September 24, 2012
by Mark Ryan (part of the Mail on Sunday‘s Wimbledon reporting team)
So he has finally done it. Andy Murray is a Grand Slam champion at last! He took the US Open, just as Fred Perry did 76 years earlier – the last time a British player won a Grand Slam. No one who stayed up last night to watch Andy’s thrilling marathon against Novak Djokovic will ever forget it. Andy certainly had us all worried for a while – but that just made the last set all the more satisfying, didn’t it? And 7-6, 7-5, 2-6, 3-6, 6-2 tells a story of its own. Here is a player who has changed something deep inside himself with the help of his coach, Ivan Lendl. Now Andy can come through a crisis and still find a way to win. He believes. He can be ruthless at just the right time, particularly in the first game of a vital set.
At Wimbledon a few months ago, even those who doubted Murray still loved the way he cried tears of frustration at coming so close to pleasing us. Next summer’s Wimbledon promises to be very special. Andy will arrive as Olympic Champion, US Champion, and who knows what else, now that he has found the key to winning. The return of the conquering hero. Sure, there will be pressure, but not like before. He has proved himself among the very best.
Of course, there is one last way for Andy to put the icing on the cake. Win Wimbledon 2013. And which of us wouldn’t love to say we were there when he achieved that ultimate goal? There’s no earthly reason why he can’t do it now. But that’s for the future, a very real possibility, something to dream about during the winter months. Let’s celebrate what’s already happened, be happy for Murray, and reflect upon this amazing climax to a truly unforgettable summer.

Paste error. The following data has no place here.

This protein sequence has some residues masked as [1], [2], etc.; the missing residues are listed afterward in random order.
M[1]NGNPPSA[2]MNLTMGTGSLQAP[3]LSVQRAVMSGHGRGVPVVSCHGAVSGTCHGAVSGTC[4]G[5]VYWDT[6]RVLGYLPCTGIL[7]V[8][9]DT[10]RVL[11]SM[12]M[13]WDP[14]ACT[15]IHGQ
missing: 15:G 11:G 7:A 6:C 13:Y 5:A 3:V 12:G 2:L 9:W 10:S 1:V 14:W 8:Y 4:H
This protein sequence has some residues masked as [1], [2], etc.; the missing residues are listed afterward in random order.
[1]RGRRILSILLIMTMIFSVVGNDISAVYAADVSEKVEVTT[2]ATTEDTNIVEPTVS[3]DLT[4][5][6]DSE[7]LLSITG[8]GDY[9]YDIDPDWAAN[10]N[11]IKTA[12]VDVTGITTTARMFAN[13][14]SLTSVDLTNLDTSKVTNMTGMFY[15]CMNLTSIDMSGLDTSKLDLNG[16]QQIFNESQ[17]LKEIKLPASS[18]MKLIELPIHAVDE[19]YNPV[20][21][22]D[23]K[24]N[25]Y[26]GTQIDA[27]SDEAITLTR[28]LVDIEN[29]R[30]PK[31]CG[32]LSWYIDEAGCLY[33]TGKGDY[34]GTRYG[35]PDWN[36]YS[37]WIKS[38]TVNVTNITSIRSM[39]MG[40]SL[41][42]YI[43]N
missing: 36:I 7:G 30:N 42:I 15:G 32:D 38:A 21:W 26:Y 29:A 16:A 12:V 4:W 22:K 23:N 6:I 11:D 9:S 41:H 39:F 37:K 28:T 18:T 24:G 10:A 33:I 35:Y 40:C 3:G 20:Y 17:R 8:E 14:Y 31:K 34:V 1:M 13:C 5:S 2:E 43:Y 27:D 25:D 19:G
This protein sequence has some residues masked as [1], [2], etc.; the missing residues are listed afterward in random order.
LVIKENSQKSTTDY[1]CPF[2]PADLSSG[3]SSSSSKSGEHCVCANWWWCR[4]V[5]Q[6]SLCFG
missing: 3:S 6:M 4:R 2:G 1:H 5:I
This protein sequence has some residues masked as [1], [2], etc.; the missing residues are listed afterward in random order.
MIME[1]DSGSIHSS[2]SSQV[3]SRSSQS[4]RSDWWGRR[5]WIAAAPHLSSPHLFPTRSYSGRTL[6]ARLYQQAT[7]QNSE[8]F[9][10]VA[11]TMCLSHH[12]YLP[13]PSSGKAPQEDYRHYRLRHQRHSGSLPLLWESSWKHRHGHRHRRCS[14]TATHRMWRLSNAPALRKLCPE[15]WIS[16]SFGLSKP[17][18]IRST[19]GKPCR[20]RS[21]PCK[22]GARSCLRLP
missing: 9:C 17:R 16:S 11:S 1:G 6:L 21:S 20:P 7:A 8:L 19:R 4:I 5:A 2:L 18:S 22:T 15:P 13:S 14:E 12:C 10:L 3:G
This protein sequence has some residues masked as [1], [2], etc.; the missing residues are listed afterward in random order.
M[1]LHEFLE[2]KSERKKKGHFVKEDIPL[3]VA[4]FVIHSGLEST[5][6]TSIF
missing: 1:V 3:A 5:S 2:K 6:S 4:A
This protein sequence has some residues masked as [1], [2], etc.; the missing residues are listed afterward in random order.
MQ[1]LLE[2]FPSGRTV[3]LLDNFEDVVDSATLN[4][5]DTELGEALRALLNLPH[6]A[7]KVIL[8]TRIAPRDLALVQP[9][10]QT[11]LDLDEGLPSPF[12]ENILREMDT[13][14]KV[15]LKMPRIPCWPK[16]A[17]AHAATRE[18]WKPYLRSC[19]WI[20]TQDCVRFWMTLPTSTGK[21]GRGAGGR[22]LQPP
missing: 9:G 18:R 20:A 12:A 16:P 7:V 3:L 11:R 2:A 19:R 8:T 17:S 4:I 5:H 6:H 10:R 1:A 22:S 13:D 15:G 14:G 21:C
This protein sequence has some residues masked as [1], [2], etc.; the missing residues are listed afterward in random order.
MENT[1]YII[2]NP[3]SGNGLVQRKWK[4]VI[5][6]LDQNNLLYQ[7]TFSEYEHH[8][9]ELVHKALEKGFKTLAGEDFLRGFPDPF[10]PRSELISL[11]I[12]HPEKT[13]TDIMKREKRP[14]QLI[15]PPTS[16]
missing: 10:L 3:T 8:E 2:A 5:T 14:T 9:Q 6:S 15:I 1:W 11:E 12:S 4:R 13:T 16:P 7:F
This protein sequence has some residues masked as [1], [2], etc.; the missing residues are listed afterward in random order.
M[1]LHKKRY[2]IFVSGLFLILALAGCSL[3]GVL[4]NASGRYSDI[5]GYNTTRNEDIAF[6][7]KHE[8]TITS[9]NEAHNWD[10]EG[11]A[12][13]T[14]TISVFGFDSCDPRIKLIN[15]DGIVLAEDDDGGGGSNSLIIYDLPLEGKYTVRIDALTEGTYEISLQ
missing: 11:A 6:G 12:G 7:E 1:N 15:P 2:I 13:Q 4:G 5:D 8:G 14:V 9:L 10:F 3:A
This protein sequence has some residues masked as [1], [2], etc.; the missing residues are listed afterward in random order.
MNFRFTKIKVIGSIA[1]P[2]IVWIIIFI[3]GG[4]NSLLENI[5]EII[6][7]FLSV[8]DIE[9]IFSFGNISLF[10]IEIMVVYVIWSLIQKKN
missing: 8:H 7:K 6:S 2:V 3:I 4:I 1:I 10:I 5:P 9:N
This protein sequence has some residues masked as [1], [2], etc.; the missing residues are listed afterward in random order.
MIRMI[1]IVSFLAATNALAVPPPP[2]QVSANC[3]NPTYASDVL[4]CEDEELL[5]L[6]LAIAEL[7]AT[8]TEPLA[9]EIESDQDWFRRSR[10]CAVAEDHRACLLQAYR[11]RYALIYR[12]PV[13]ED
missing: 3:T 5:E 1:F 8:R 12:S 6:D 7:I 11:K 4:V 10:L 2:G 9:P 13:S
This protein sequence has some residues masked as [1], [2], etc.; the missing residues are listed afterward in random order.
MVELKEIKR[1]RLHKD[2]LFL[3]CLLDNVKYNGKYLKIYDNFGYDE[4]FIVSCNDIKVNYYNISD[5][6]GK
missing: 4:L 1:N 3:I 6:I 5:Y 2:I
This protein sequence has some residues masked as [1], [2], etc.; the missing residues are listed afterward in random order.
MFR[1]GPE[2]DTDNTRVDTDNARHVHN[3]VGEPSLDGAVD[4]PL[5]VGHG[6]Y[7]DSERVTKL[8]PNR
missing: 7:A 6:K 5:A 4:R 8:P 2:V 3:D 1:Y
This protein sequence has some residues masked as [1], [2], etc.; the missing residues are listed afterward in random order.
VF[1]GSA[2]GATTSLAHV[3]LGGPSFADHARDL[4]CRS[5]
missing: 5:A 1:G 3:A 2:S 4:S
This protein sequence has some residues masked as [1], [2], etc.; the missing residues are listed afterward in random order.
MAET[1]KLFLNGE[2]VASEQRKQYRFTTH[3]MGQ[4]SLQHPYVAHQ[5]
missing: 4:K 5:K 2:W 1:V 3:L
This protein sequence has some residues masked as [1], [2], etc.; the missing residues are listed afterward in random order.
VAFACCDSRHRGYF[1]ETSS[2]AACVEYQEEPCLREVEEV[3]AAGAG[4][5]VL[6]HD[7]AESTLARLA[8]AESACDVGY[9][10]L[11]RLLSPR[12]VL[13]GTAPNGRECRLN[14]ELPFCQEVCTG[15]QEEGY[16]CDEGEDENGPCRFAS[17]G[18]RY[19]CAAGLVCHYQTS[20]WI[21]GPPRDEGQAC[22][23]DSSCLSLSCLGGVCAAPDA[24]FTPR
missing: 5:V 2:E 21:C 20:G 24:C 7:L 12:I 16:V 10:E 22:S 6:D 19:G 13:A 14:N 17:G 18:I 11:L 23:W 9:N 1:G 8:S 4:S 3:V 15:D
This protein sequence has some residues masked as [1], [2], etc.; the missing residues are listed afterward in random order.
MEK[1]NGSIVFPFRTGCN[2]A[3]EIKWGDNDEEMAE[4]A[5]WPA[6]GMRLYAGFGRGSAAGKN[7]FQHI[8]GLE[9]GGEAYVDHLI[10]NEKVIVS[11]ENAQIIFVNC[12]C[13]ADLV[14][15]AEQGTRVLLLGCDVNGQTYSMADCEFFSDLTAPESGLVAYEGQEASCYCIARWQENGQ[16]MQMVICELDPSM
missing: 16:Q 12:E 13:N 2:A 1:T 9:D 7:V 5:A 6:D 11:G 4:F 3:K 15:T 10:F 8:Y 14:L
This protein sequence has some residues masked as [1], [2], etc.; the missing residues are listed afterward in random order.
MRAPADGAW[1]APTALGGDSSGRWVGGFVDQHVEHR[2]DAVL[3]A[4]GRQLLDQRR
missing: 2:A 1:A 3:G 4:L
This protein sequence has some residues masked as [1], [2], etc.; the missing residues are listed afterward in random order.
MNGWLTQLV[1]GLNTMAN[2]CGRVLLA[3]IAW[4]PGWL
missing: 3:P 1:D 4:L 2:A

You’ve got to hand it to Serena Williams. Where does the hunger still come from? She has enough money and enough titles to put her with the all-time-greats already. She certainly doesn’t have anything to prove to her sister Venus or father Richard any more. And yet the other night in New York, when she was 3-5 down to Victoria Azarenka in the final set, she dug deep and pulled out something special again. Sheer guts to win 6-2, 2-6, 7-5. The fighting spirit of a true warrior. An insatiable will to win. She told us later she had already been preparing her runner-up speech. I don’t believe a word of it. This is one lady who really hates to lose. And that defining quality doesn’t seem to have changed with the passing years. Some people find it hard to warm to Serena. But the Wimbledon crowds should cherish her while she is still entertaining us. True sporting warriors are rare and should be savoured.